Crisis Management: Rumsfeld – Why he is down now – and what you can learn from it: crisis communications
I have been puzzling over the arc of Secretary of Defense Donald Rumsfeld: from yesterday’s media darling to today’s target.
In a January 2002 column, just months after 9/11, I complimented the Defense Secretary’s communications skills, described how his adroit news conferences were must-see TV within the Beltway and how they provided good examples of message delivery. I wrote, “…Donald Rumsfeld’s greatest accomplishment has been to convey to a Sept. 11-stunned America that a thoughtful, reassuring professional is serving as Secretary of Defense and protecting lives and freedom. Such is the power of being a good communicator.”
So what’s changed in almost three years? How could the mostly admired Rumsfeld of 2002 be the same man who recently: dismissed without empathy the complaints of a U.S. soldier wanting more armor in Iraq, signed condolence letters with an auto-signature device, and prompted leaders of his own party to criticize his war management?
Did charisma, verbal agility and early military success beguile us? Did a gruff external charm mask a fatal internal intolerance to opposition and an almost obsessive adherence to military strategies that began to fail?
Or is he a scapegoat Americans need for a troubling conflict: a logical thought with the deaths of 1300 troops, Abu Ghraib, and a surging insurgency on his watch.
Furthermore, what might his decline teach other leaders facing tough times?
I see overarching themes. Having worked with a number of executives managing crises, there are at least three accomplishments necessary for success. Your strategy must work, internal stakeholders must know what we are doing, and external audiences must be persuaded.
First the strategy. All else fails if this fails. Opinions about the war range from it being a hard struggle that can be won with sufficient resources and time, to a Vietnam-like quagmire. While we support our servicemen and women, Americans disagree on the progress. Strategy adjustments are often necessary and that requires encouraging and listening to dissenting opinions within. Honorable disagreement from loyal advisors can help avoid or lessen mistakes and ease course corrections. Rumsfeld reportedly does not brook disagreement. If true, that’s bad. And if substantial success doesn’t manifest soon in Iraq, this alone could undo Rumsfeld.
As for keeping internal audiences in the loop, the Secretary cannot be doing this well if GOP Senators McCain, Hegel and former military leaders like Schwarzkopf are openly critical. Either Rumsfeld hasn’t sufficiently explained what he is doing in Iraq, or what he is doing is inexplicable. Successful internal communications are almost as important as strategy. In fact they should be part of the strategy. Good internal communications can sometimes rescue you from serious initial blunders. Without them, all that’s been accomplished can be undermined because no one understands what you’re doing because you haven’t told them.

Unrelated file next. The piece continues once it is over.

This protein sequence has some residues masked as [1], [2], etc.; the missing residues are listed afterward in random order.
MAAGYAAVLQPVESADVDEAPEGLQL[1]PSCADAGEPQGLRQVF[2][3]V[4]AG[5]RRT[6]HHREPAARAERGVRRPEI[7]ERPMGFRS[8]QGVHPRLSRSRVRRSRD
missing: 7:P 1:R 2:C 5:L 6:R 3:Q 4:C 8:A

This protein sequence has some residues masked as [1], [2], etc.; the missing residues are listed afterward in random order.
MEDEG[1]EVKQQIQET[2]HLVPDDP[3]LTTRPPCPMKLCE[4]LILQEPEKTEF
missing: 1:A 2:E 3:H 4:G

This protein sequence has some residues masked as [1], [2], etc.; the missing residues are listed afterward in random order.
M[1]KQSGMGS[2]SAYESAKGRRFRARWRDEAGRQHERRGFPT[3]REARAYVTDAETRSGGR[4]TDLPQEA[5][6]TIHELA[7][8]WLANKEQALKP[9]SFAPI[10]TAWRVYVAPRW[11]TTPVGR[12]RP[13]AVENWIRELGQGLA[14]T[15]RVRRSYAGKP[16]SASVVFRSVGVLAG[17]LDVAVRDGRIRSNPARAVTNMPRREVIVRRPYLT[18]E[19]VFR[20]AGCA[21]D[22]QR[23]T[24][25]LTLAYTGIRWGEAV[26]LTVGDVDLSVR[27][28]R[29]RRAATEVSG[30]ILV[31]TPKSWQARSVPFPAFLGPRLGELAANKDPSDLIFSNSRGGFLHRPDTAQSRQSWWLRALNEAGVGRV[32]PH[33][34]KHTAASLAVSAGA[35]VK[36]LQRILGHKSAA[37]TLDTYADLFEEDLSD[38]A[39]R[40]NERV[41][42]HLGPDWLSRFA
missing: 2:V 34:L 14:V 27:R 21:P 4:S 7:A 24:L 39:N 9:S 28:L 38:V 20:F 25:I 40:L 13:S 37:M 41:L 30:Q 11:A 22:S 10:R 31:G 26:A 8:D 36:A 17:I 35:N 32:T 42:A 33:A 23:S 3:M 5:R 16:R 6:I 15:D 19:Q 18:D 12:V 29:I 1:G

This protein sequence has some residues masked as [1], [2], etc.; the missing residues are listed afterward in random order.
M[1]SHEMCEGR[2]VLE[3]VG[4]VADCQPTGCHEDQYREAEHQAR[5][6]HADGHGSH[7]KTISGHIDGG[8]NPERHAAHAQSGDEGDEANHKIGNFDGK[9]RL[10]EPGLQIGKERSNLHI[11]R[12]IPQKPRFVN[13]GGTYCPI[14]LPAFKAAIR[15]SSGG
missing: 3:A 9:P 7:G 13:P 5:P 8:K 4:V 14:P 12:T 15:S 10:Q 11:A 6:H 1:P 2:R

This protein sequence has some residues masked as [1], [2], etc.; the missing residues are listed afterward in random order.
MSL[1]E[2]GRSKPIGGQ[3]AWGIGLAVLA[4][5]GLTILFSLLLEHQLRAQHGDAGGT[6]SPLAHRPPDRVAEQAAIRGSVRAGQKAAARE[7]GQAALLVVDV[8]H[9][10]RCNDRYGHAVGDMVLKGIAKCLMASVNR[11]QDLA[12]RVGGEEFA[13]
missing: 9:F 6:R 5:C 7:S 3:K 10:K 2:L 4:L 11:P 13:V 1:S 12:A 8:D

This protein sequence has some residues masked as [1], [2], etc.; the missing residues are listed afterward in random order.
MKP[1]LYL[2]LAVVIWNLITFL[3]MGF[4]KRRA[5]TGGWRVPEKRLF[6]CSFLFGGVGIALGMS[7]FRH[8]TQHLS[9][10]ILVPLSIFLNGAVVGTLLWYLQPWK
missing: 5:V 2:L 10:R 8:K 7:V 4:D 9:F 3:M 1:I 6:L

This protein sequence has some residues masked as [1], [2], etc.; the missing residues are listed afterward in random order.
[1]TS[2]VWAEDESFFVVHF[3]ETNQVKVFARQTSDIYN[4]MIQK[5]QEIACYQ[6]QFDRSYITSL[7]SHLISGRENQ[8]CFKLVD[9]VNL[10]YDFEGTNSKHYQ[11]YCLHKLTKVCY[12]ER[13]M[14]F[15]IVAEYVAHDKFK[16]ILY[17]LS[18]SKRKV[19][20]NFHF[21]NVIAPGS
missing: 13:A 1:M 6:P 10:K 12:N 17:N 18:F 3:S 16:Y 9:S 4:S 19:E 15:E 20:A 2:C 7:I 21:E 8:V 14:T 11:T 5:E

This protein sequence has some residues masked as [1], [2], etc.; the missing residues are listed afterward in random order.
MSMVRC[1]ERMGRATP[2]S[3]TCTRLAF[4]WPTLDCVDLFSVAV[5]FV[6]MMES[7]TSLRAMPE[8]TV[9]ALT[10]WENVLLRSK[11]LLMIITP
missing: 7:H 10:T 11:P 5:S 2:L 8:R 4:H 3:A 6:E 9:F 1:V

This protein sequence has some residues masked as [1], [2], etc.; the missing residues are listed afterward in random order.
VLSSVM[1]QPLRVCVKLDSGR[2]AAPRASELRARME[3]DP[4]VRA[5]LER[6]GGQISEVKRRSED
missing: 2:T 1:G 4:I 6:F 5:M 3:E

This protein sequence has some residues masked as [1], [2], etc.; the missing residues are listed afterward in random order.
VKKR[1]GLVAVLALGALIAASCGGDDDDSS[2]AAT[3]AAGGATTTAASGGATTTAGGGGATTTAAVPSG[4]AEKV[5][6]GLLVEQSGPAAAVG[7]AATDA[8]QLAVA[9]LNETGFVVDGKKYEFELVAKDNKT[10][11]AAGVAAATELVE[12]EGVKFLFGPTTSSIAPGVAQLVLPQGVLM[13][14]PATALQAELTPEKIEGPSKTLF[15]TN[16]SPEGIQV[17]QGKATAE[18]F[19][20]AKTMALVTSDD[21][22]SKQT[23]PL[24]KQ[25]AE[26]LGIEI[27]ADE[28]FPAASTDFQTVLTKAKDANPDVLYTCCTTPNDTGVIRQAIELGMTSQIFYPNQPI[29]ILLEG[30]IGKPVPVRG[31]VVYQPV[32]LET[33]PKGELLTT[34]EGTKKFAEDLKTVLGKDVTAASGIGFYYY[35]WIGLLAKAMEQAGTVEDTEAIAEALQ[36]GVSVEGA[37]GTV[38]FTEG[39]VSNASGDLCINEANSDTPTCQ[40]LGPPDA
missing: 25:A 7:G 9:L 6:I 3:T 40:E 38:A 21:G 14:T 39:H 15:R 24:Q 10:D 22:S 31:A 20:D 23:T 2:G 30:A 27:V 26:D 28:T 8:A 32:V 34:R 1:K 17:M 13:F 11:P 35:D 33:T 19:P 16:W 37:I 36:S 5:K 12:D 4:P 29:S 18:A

Finally, external audiences including you, me, the troops, military families, and the world, must be persuaded the U.S. is attempting the right thing. As a former military veteran, I marvel at the resiliency of our forces in the face of an Iraqi insurgency the likes of which even Colin Powell said he had not seen in his lifetime. Has Rumsfeld persuaded us we are on the right path? One can only hope that his absorption in war management has distracted him and set him up for the miscues mentioned earlier.
Finally, to be fair, Donald Rumsfeld did warn us that the Iraq War will take years, will continue to cost American lives, and that the U.S. must be patient and persist. He did not promise a quick victory as some political leaders did. There are signs he understands the fragility of his communications lapses. He socialized recently with media thought-leaders in DC and visited the troops Christmas Eve. He did, as you will recall, fully accept responsibility for the prison abuse scandal. He needs more communication wins, and, most of all, more success in Iraq. Patience with the Defense Secretary and the war is waning. The demise of Rumsfeld and perhaps the war itself could be just one “Tet Offensive” away.